Henry Rollins and Tom Schnabel: Audiophiles United

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Henry Rollins leads Tom Schnabel and Frances Anderton on a sonic tour of his high-fidelity audio-equipped home.

Henry points at his giant speakers
Henry Rollins shows Frances Anderton, and Tom Schnabel, right, his Wilson Alexandria XLF speakers. (The original image is no longer available, please contact KCRW if you need access to the original image.)

If you listen to KCRW’s music shows hosted by Tom Schnabel (Rhythm Planet) and Henry Rollins (Henry Rollins), you might think that they are two very, very different guys — Henry delivering an extreme diet of raucous punk while Tom bathes us in his refined world music selections.

But scratch the surface and you will find they are brothers under the skin, truly passionate “audiophiles” — “fanatics” would be Henry’s word — as DnA found out when Frances Anderton joined Tom recently on a wild sonic tour of Henry’s home.

It was Tom’s idea; he’d read a blog by Henry in which he firmly declared “I am an audiophile” and talked about his dedicated pursuit of hi-fidelity, culminating in five systems now in Henry’s home. He says the one he spends the most time listening to is “perhaps amateur hour to hi-fi heavyweights like yourselves, but I like it very much: Wilson Audio Sophia 3s, McIntosh amps and preamp, Rega Planar 3 turntable, and Rega Valve Isis CD player.”

Tom suggested that we join forces and visit Henry in his tower of power, and on an afternoon in early November, off we went to meet Henry in his house at the top of a scarily steep, curving drive high in the hills. There we found a man who lives an almost monastic life, devoted to the God of rock ‘n’ roll.

Henry walked us through one room after another, each almost empty save for a sofa or bed, punk memorabilia on the walls, and a sound system. Along the way he delivered nonstop anecdotes and facts about his music, his hi-fi and his music memorabilia, not to mention his commitment to educating the digital generation about why they simply must listen to music on analog. As he told DnA, without hyperbole:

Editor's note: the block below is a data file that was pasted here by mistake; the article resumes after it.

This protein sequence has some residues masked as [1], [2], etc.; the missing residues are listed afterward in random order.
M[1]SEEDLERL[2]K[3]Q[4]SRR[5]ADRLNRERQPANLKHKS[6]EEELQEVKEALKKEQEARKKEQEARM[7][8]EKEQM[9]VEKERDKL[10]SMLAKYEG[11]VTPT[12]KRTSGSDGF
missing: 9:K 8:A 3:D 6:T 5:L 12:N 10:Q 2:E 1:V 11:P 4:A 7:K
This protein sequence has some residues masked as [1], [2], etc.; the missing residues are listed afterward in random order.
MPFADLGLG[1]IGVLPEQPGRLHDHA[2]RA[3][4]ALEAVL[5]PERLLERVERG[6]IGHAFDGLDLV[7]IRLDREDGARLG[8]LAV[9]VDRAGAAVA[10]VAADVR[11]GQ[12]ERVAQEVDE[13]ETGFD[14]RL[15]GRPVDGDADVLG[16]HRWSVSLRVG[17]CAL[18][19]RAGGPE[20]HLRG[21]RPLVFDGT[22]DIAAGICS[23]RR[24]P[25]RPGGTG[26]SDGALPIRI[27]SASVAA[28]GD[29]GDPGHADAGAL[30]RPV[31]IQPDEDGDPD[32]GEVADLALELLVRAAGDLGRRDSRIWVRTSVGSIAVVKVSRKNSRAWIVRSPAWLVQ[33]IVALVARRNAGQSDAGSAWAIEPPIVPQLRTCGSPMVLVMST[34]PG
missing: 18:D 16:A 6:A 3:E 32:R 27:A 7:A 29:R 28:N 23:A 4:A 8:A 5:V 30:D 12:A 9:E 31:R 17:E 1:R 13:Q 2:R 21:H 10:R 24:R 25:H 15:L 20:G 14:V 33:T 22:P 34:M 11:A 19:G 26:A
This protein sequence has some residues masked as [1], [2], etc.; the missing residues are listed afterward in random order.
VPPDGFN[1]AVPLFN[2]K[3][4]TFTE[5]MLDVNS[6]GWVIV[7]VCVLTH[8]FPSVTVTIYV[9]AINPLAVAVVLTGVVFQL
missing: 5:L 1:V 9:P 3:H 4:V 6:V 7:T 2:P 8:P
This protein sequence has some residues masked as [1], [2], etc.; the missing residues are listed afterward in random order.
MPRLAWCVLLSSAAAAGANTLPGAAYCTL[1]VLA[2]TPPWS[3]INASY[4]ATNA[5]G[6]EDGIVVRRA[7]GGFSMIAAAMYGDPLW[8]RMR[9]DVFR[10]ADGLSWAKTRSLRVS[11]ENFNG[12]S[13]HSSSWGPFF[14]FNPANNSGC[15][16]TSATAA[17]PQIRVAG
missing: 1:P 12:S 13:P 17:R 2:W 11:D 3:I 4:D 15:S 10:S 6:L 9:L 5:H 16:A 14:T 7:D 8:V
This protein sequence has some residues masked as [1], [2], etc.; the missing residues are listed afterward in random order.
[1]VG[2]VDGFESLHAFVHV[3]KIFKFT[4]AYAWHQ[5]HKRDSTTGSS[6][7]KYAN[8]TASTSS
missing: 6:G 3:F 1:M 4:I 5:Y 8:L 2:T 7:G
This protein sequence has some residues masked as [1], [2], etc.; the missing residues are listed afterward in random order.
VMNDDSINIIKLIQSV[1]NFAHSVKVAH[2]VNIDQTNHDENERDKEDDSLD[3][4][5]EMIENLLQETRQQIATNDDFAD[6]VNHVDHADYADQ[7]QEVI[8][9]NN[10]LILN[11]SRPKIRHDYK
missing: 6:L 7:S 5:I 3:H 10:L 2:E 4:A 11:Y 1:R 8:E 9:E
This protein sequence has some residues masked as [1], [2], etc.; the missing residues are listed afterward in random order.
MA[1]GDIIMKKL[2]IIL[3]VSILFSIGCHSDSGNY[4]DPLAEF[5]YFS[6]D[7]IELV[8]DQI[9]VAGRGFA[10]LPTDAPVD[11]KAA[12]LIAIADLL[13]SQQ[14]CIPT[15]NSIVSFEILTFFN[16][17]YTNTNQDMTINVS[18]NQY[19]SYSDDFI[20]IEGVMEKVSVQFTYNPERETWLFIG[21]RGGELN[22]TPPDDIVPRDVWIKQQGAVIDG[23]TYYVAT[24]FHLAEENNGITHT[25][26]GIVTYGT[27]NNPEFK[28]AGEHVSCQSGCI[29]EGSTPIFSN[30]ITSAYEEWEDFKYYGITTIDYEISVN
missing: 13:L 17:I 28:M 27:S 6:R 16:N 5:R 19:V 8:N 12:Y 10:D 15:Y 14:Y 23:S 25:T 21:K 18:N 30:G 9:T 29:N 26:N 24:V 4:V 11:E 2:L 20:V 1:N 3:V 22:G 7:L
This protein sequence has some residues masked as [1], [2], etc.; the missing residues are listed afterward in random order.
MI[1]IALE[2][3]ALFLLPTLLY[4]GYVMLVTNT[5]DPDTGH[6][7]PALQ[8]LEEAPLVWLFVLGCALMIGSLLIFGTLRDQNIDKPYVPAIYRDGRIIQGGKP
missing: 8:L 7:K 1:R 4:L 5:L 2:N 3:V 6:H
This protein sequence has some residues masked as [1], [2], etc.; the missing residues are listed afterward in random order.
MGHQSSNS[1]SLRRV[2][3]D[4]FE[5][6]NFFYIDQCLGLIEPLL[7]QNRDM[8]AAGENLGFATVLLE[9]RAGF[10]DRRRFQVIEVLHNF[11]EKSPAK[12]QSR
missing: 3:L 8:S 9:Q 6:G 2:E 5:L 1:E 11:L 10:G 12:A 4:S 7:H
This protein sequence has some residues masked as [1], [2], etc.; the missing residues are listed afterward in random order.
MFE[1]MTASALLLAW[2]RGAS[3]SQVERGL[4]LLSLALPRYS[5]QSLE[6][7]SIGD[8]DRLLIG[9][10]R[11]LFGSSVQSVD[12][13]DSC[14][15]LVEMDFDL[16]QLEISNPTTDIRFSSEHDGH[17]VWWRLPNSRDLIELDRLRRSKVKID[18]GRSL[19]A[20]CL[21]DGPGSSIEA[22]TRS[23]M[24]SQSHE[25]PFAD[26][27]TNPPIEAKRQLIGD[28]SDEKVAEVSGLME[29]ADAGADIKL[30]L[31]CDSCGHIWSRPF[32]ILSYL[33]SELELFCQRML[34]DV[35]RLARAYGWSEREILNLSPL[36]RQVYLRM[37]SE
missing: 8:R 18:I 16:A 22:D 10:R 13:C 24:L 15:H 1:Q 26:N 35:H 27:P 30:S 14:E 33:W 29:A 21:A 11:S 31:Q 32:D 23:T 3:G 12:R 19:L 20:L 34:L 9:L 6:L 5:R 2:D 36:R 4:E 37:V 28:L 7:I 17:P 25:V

“If you are going to listen to an mp3 — which is sacrilegious — through your listening device or your phone, every band you listen to, you are sticking knives into their ribs, you are throwing them into the curb, and running them over with a truck.”

Henry’s McIntosh amplifier, which according to Tom and Henry, emits seductive powers.

Henry’s rapid-fire, passionate delivery would have been ceaseless but for interjections from Tom, who proved to be Henry’s equal in audiophilia. The pair were off the races swapping notes about music and music-technology; I was merely a bystander.

Our journey culminated in the main, ground level room, dominated by Henry’s musical pride and joy, his giant Wilson Alexandria XLF speakers, standing, as Tom writes on his Rhythm Planet blog, “over six feet tall and weighing in at 662 pounds…each! Moving these would give you a hernia, even if you worked out at Gold’s Gym regularly! Astride these giant speakers were two VTL Siegfried Reference II monoblock amps that were coupled with Henry’s TL-7.5 Series III Reference preamplifier and TP-6.5 Signature phono stage.”

After a disquisition from Henry on the origins and process of installation of these speakers, taller than me and standing like sentinels in a room bare but for some books and a thick carpet, the three of us sat in a sofa positioned at a distance deemed perfect for audio delivery. And we listened as Henry gave us our own private DJ-ing session, and his extraordinary sound system filled the room with music so clear you could single out every note and instrument. (To many people, this set-up is also extraordinarily expensive; Henry did offer tips on how to acquire great hi-fi, at much lower cost.)

We wound up spending almost two hours in Henry’s headspace, on a trip that truly was a trip.

Listen to the tour here or on the audio above, and read Tom’s blog here. And send us your thoughts about audio systems and what works best for you.

Tom, Frances and Henry
Tom Schnabel, left, with Frances Anderton and Henry Rollins. (The original image is no longer available, please contact KCRW if you need access to the original image.)

All photos by Camellia Tse.